Research has shown that almost 56% of British consumers will be spending nearly half of their Christmas eCommerce shopping online this year. Others have also estimated that 8 out of 10 consumers will be considering online Christmas shopping. It is not surprising that British retailers have been investing a substantial amount of their efforts to embrace this once-in-a-year opportunity since several months before Christmas.

Despite the optimistic figures, some concerns remain amongst the retailers. It is one thing to browse on eCommerce website, but it is quite another thing to click the ‘purchase’ button for the consumers. Approximately 48% of the online shoppers are likely to quit shopping, leaving their shopping carts hanging there, abandoned and eventually forgotten.

So what is demoralising Christmas eCommerce shopping?

Christmas time not only brings jolly and delightful feelings, but the time also makes people stressed and occupied with planning parties and finishing off their big projects before starting their holidays. And they are less likely to enjoy the complicated and time-consuming eCommerce procedures, forcing them to abandon their shopping baskets before completing the payments. It is the hard-to-follow structure, slow loading website or simply the unexpected delivery cost that make consumers switch to competitors or in-store shopping. Retailers cannot afford to lose these key shoppers whose expected average Christmas expenditure is 375 pounds per person. 

Christmas is just around the corner: What can we do at this stage?

Marketing strategy during Christmas encompasses an early preparation. Yet, there are still some actions that can be taken to avoid the ‘lost-consumer’ problem. The most straightforward solution, probably, is to send them the reminder emails. Big retailers such as John Lewis and QuickSilver use ‘Cart Abandonment Email’ to remind their consumers of the unfinished shopping activities. Their emails feature precise messages with images of items and the links that direct consumers back to their shopping carts.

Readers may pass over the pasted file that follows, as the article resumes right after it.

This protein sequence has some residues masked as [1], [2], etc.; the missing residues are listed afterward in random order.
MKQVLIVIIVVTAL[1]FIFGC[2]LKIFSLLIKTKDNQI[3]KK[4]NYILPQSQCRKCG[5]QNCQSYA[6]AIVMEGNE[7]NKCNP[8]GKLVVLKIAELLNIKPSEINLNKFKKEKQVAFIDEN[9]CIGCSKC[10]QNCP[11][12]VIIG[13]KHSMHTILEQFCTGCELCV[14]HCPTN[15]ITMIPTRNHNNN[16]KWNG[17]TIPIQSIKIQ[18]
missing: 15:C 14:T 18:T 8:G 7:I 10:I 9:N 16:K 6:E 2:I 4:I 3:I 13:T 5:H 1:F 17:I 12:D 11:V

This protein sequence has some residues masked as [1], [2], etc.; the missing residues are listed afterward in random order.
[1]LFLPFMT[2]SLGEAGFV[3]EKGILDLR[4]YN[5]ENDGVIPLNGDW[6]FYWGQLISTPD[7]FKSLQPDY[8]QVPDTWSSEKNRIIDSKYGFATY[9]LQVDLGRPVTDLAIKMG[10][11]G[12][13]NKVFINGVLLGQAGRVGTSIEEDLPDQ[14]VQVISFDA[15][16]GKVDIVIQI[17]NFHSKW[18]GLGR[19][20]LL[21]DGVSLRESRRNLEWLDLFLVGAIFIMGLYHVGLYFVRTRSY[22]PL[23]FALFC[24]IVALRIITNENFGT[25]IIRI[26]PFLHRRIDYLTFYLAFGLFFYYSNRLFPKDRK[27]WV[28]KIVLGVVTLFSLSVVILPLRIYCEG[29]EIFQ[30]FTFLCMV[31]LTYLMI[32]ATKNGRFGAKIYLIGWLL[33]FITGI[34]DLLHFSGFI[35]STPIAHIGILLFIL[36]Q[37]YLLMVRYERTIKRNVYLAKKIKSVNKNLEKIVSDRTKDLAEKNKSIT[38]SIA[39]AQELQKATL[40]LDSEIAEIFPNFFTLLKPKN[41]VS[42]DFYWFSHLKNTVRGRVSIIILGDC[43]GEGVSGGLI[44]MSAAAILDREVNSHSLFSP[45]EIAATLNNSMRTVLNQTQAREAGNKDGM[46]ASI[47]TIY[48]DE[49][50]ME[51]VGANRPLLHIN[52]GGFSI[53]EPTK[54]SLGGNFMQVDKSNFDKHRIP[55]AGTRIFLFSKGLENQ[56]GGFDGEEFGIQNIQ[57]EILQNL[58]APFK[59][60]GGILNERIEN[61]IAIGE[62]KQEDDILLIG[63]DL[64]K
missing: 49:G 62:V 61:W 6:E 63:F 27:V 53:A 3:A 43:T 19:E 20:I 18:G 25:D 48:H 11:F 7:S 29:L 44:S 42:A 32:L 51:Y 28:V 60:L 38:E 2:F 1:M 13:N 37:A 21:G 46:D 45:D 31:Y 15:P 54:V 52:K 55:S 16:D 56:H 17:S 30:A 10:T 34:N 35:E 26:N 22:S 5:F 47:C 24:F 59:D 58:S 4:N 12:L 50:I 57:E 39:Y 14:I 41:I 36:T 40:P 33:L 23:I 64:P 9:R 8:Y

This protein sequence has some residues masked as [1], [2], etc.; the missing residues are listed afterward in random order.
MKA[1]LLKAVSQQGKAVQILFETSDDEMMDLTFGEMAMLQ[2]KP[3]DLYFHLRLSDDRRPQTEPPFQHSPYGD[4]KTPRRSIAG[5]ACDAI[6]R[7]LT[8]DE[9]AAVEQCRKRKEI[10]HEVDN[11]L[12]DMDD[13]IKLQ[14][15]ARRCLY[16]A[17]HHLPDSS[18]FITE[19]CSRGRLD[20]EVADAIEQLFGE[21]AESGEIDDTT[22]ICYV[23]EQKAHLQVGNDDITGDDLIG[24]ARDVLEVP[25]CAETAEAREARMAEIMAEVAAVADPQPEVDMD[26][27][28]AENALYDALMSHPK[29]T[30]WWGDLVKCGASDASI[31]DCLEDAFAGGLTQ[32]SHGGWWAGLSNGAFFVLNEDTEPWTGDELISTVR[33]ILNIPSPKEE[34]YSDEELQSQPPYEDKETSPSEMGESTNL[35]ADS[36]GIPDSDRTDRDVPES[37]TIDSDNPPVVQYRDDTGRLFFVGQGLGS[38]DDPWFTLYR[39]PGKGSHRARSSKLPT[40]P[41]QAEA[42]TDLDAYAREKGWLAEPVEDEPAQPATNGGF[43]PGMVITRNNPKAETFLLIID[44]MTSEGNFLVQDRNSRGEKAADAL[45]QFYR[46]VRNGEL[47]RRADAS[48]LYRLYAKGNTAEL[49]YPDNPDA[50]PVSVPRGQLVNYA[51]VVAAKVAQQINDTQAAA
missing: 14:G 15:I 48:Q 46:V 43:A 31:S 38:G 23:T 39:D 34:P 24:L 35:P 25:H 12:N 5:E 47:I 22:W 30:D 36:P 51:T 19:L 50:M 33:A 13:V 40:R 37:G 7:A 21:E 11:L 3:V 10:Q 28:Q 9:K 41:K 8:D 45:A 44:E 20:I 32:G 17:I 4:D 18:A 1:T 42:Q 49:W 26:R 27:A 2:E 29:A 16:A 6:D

However we also need to look at the root cause. In other others, to tackle the tedious eCommerce shopping experience by adding more fun and creative elements of your company.  For example, use of videos and photos featuring your team dressed in Santa costumes might attract the consumers’ attentions, making the process less monotonous.

Christmas-themed deals or promotions should be renewed and updated every couple of days to encourage your online customers to visit your website regularly. By offering vouchers that can be used in January 2014, it will not only ensure returning customers but also less chance of losing shoppers to the competitors. Similarly offering promotion code on the spot will prevent your consumers from leaving to other websites, looking for better offers. Your online sales will be likely to increase if you improve the cost of delivery. Given that consumers abandon their carts due to unexpected total prices at the final process of online shopping, companies may need to reduce the delivery fees, if not free, on orders that exceed certain amounts. This can provide some incentive for the consumers to spend more and at the same time avoid disappointments.

The most basic way to enhance online conversion rate is to revise the technicality and accessibility of your website (yet, many tend to underestimate this). The speed of website download determines the conversion rate, and therefore the volume of your Christmas sales. Ensure that your eCommerce website operates effectively and speedily for every type of device.

In conclusion…

As mentioned earlier, Christmas marketing strategy requires a long-term planning. This may involve the development of a personalized online shopping website, or incorporation of a range of social media methods to make online shopping more fun an interactive. In a busy time like Christmas, consumer attitudes are even more volatile. Retailers must make sure their eCommerce sites are precise, easy-to-follow, and speedy to avoid the ‘missing payment’ or ‘lost consumer’ situations.



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